How Losing Control Can Make You a Happier Person (and a Better Mom)

Self on 06.21.11


A ForbesWoman survey of more than 1,200 mothers found that 70 percent of them resent their husband or partner for not pitching in more with parenting and around the house -- but many of them are also unwilling to give up control of their duties. 

Carley Roney, editor-in-chief of The Bump, which partnered with ForbesWoman for the survey, says that asking for help is not something most moms are eager to do. “It’s literally ingrained in most of us to want to be Super Moms, and that feeling is so often compounded in working moms, who feel the added guilt of being away from their children for a number of hours each day to begin with," she says. "When they have the chance to be a mommy, to give up any control can be quite painful.”

Time points out that the women who responded to the study said that -- regardless of whether they worked outside the home or stayed home with the kids -- they were responsible for the majority of the cleaning, shopping, cooking, feeding, and childcare. Forbes found that the primary caregivers spend about 12 hours more per week with their children than the secondary parent does -- causing 94 percent of working moms and 97 percent of stay-at-home moms to request a "time out" from their jobs as parent.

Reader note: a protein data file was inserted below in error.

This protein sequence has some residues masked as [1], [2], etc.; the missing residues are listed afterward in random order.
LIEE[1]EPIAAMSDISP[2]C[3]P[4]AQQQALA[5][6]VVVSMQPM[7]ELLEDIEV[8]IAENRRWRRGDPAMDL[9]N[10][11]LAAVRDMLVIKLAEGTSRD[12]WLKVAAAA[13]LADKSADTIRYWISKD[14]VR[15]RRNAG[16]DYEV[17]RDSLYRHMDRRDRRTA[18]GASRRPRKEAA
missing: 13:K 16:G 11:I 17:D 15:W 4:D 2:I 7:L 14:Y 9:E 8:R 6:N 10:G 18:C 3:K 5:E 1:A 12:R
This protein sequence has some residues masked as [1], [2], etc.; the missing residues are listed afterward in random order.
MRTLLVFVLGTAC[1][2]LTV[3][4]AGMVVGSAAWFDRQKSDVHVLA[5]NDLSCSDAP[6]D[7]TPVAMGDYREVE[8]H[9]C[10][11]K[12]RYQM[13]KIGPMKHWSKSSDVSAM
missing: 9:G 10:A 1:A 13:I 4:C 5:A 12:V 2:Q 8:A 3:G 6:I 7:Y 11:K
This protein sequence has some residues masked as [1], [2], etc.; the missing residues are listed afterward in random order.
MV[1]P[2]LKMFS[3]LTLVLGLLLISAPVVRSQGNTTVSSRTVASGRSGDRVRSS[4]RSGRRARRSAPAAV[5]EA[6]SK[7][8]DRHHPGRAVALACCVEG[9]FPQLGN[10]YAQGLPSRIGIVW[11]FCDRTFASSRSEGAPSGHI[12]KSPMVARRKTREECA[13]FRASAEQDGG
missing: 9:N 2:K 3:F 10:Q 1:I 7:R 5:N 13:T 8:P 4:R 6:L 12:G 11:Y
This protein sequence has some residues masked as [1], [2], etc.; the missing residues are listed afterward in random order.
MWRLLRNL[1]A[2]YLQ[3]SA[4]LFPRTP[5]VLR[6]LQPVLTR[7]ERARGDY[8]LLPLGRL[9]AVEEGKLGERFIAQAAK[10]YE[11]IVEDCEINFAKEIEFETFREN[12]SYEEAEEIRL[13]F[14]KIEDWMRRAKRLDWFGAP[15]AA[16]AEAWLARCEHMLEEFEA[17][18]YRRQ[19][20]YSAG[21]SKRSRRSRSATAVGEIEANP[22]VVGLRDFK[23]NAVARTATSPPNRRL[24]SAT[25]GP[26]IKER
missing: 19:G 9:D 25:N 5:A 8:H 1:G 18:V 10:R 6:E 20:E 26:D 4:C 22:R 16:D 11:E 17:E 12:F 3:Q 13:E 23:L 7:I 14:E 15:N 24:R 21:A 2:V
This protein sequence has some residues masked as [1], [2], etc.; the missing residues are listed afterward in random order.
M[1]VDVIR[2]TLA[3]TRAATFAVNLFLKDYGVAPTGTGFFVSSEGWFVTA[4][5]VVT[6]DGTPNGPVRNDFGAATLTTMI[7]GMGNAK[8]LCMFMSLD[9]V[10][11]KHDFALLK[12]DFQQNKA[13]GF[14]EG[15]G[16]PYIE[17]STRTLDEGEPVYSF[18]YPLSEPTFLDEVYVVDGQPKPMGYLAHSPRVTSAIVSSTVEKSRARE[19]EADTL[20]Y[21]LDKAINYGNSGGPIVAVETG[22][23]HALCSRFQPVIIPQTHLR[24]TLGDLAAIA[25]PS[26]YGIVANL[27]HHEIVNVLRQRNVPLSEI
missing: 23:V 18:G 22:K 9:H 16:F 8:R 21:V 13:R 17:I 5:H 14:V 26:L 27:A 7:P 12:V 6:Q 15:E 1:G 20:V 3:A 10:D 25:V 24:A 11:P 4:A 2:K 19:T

So what can an overwhelmed mom do? You have to ask for help, says Roney, to ward off stress and resentment -- and get that much-needed time to yourself.  “At some point," she says, "you’ve got to say: I can do a lot of it, but I don’t want to do it all.”

How do you and your partner share household responsibilities?

More from Forbes.



Photo: Terence S. Jones/Creative Commons


Top Articles on Moms and Stress
Working Moms Hire Grandmothers to Help Out at Home
Why Isn't There an Emergency Helpline for Mothers?
Things You Can Learn from Non-Traditional Families